12. P. B. Hitchcock, R. J. Lewis and T. Welton, Polyhedron, 12 (1993) 2039.

13. A. J. Dent, A. Lees, R. J. Lewis and T. Welton, J. Chem. Soc., Dalton Trans., (1996) 2787.

1414. R. C. Bell, A. W. Castleman, Jr. and D. L. Thorn, Inorg. Chem., 38 (1999) 5709.

15. J. S. Wilkes, J. A. Levisky, R. A. Wilson and C. L. Hussey, Inorg. Chem., 21 (1982) 1263.

1616. T. A. Zawodzinski, R. T. Carlin and R. A. Osteryoung, Anal. Chem., 59, (1987)2639.

17. A. K. Abdul-Sada, A. Greenway, K. R. Seddon and T. Welton, Organic Mass Spectrometry, 28(1993)759-765.

18. K. Salloux, F. Chaput, H. P. Wong, B. Dunn and M. W. Breiter, J. Electrochem. Soc., 142 (1995) l191.

19. D. B. Le, S. Passerini, A. L. Tipton, B. B. Owen and W. H. Smyrl, J. Electrochem. Soc., 142 (1995) L102.

20. H. –K. Park, W. H. Smyrl and M. D. Ward, J. Electrochem. Soc., 142 (1995) 1068.

21. H. –K. Park and W. H. Smyrl, J. Electrochem. Soc., 141 (1994) L25.

22. R. Baddour, J. P. Pereira-Ramos, R. Messina and J. Perichon, J. Electroanal. Chem., 277 (1990) 359.

23. M. G. Minett and J. R. Owen, Journal of Power Sources, 28 (1989) 397.

24. K. R. Hanz and T. L. Riechel, Inorg. Chem., 36 (1997) 4024.

25. Y. Zhang and R. H. Holm, Inorg. Chem., 29 (1990) 911.

26. T. J. Melton, J. Joyce, J. T. Maloy, J. A. Boon and J. S. Wilkes, J. Electrochem. Soc, 137 (1990) 3865.

27. United States Patent, #4,027,077, Shevchenko, D. (1977).

28. United States Patent, #4,596,752, Faul et. Al. (1986).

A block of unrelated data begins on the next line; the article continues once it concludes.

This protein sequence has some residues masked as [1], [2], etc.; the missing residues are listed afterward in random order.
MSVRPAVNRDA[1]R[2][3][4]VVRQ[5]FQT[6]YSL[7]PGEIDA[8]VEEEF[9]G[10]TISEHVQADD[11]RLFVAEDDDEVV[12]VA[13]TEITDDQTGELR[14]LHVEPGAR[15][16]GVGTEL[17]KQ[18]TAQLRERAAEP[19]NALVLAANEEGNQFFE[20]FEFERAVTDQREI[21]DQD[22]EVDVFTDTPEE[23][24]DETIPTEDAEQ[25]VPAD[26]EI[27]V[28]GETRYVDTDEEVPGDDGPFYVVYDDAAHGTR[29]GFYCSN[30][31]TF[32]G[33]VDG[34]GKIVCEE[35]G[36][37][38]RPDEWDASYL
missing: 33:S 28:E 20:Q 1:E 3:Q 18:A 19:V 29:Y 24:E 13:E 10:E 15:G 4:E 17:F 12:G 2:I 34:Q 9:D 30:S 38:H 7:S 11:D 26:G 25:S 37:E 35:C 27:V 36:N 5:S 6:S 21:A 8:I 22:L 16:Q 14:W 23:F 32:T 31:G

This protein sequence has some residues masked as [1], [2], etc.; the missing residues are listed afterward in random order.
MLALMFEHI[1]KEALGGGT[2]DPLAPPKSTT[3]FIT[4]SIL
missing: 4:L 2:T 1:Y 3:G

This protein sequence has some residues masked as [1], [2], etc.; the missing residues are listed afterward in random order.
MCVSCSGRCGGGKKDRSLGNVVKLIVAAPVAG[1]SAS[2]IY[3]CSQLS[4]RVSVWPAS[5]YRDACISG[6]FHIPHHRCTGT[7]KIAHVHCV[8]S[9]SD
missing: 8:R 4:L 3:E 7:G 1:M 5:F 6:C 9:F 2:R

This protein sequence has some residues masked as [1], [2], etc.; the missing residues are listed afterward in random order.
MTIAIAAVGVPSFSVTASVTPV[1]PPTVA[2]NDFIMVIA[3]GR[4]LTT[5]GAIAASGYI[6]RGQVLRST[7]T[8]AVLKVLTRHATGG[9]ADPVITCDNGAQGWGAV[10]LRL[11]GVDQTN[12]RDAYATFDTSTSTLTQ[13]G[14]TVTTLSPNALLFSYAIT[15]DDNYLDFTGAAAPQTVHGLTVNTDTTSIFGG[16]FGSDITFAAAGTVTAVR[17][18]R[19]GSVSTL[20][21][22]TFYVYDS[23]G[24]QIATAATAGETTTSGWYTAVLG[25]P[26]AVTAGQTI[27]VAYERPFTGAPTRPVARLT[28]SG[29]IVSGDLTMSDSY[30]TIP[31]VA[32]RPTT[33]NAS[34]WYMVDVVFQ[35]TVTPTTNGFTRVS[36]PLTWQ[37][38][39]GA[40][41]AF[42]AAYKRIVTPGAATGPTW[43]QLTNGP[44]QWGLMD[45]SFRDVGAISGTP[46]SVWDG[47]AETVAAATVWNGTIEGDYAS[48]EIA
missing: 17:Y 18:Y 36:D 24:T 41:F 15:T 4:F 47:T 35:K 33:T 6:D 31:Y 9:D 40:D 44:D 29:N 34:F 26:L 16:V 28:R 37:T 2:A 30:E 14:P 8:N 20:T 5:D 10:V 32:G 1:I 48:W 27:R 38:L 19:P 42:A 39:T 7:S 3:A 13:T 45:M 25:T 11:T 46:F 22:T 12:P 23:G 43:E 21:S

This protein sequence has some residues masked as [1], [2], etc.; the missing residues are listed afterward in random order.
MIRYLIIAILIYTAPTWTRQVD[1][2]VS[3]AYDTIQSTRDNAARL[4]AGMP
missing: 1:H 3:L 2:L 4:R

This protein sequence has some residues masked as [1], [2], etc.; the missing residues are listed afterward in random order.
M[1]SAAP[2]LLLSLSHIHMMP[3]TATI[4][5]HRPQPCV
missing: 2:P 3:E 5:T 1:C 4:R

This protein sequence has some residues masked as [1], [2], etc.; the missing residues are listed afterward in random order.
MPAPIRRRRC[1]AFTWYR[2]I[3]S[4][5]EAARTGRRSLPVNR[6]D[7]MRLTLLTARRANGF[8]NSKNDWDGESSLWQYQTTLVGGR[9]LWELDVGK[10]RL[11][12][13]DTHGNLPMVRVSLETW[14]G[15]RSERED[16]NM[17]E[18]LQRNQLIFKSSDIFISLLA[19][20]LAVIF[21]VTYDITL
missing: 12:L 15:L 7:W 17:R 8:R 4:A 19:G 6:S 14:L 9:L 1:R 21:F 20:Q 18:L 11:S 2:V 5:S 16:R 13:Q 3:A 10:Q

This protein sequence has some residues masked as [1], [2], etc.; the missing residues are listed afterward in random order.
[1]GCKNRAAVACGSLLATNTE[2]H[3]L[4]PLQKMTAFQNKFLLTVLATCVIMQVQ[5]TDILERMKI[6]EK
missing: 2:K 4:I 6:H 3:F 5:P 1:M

29. United States Patent, #5,151,335, Ryan, D. M. (1992).

30. United States Patent, #5,715,068, Ryan, D. M. (1992).

31. United States Patent, #5,238,761, Ryan, D. M. (1993).

32. J. Livage, Chem. Mater., 3 (1991) 578.

Directory: bitstream -> 10044
10044 -> How would a decision to leave the European Union affect medical research and health in the United Kingdom?
10044 -> Measuring indicators of ocean health for an island nation: the Ocean Health Index for Fiji
10044 -> Cowen et al. Physiological Markers for Pain Assessment Dr Carsten Bantel, md, PhD, frca, ffpmrca
10044 -> A low-power Neuromorphic System for Retinal Implants and Sensory Substitution
10044 -> Modeling Lymph Flow and Fluid Exchange with Blood Vessels in Lymph Nodes
10044 -> Role of the ion channel, transient receptor potential cation channel subfamily V member 1 (trpv1), in allergic asthma
10044 -> Zusammenfassung
10044 -> Asthma in adolescence: is there any news?
10044 -> Channa n jayasena, Waljit s dhillo, Stephen r bloom
10044 -> Aging-related tau astrogliopathy (artag): harmonized evaluation strategy

Share with your friends:

The database is protected by copyright ©dentisty.org 2019
send message

    Main page